The effects of early postnatal dexamethasone therapy on pulmonary outcome in premature infants with respiratory distress syndrome

A two-year follow-up study

Y. J. Lin, C. H. Lin, J. M. Wu, W. H. Tsai, T. F. Yeh

Research output: Contribution to journalArticle

12 Citations (Scopus)

Abstract

Aim: To evaluate the pulmonary outcome at corrected age of 2 y on preterm infants who participated in a double-blind trial of early postnatal dexamethasone therapy (< 12 h after birth) for the prevention of chronic lung disease. Methods: Clinical respiratory status, blood gases, acid-base balance and pulmonary function were evaluated at corrected age of 2 y in 116 preterm infants (59 infants in the control group; 57 in the dexamethasone-treated group). In the dexamethasone-treated group, dexamethasone was administered intravenously every 12 h in tapering doses: 0.25 mg/kg on days 1 through 7, 0.12 mg/kg on days 8 through 14, 0.05 mg/kg on days 15 through 21, and 0.02 mg/kg on days 21 through 28. Results: The clinical and laboratory characteristics in the perinatal period were comparable between the groups. At the time of follow-up (mean±SD corrected age was 25.1 ± 4.8 mo for the control group and 24.6 ± 5.1 mo for the dexamethasone-treated group), there was a slightly lower mean body weight and body length, and a lower psychomotor developmental index in the dexamethasone-treated group than in the control group (10.9 ± 2.1 vs 11.5 ± 1.9 kg, 84.4 ± 6.1 vs 85.9 ± 5.8 cm, and 82 ± 24 vs 89 ± 26, respectively); however, these differences were not statistically significant. There were no significant differences between the control and dexamethasone-treated groups in clinical respiratory status, blood gases, acid-base balance or in lung mechanics (VT: 9.5 ± 2.0 vs 9.4 ± 1.9 ml/kg; Vmin: 0.23 ± 0.04 vs 0.23 ± 0.03 l/min/kg; CRS: 13.1 ± 3.9 vs 12.6 ± 3.6 ml/kPa/kg; RRS: 1.56 ± 0.64 vs 1.62 ± 0.58 kPa/l/s, respectively). Conclusion: There was no apparent adverse respiratory outcome associated with early postnatal dexamethasone therapy.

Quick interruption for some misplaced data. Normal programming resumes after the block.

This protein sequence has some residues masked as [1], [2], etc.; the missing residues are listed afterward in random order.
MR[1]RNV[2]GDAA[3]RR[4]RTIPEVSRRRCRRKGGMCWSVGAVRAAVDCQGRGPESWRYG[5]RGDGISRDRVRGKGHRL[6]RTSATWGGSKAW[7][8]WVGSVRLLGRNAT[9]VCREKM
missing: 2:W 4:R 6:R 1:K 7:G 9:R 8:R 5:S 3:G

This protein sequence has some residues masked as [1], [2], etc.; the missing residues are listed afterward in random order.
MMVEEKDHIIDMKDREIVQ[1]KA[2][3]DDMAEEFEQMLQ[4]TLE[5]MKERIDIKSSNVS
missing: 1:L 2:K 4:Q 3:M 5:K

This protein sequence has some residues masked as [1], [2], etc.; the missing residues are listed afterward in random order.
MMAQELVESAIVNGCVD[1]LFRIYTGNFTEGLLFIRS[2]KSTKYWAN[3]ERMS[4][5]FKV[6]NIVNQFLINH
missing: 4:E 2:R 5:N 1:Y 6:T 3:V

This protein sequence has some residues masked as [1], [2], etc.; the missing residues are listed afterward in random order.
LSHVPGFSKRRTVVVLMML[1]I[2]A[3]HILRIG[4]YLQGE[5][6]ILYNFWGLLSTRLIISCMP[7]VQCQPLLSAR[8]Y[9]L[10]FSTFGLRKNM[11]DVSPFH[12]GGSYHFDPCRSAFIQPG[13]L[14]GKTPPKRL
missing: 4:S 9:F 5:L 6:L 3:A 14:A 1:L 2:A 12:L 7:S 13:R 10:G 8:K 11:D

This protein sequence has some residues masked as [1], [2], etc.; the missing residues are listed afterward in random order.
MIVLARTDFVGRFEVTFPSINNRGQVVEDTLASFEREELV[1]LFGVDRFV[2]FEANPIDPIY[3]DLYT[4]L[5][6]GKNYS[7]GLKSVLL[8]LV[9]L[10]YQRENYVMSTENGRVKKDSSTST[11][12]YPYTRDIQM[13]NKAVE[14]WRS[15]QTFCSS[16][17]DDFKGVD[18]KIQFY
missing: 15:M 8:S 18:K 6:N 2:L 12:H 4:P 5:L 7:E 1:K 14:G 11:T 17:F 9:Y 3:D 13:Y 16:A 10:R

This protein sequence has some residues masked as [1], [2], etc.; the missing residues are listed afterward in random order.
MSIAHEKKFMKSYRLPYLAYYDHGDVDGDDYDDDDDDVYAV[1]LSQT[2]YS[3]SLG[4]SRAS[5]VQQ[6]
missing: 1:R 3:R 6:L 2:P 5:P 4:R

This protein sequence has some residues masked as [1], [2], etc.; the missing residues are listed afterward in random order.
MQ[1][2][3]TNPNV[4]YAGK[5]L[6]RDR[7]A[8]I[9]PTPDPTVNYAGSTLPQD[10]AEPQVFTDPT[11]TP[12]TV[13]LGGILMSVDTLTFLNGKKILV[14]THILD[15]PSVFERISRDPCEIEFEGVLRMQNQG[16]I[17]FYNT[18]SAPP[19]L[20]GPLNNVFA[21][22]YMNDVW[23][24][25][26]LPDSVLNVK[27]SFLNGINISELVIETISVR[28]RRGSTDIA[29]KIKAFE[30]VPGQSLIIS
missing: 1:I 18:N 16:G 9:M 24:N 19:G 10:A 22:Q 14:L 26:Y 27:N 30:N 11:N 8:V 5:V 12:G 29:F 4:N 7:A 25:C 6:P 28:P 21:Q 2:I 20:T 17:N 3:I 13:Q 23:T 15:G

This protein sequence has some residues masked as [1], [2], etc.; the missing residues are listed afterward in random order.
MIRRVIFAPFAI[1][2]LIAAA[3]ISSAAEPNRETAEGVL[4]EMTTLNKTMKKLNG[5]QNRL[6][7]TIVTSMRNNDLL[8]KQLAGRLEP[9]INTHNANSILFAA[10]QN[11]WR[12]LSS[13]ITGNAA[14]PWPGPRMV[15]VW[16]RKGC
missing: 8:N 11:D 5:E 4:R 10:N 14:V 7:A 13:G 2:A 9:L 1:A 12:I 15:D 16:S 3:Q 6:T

Original languageEnglish
Pages (from-to)310-316
Number of pages7
JournalActa Paediatrica, International Journal of Paediatrics
Volume94
Issue number3
DOIs
Publication statusPublished - Mar 1 2005
Externally publishedYes

Fingerprint

Dexamethasone
Lung
Acid-Base Equilibrium
Therapeutics
Premature Infants
Control Groups
Gases
Respiratory Distress Syndrome In Premature Infants
Mechanics
Lung Diseases
Chronic Disease
Body Weight
Parturition

Keywords

  • Chronic lung disease
  • Dexamethasone
  • Preterm infant
  • Respiratory distress syndrome

ASJC Scopus subject areas

  • Pediatrics, Perinatology, and Child Health

Cite this

@article{3f67a87e5e77459c9a6009f0df809eeb,
title = "The effects of early postnatal dexamethasone therapy on pulmonary outcome in premature infants with respiratory distress syndrome: A two-year follow-up study",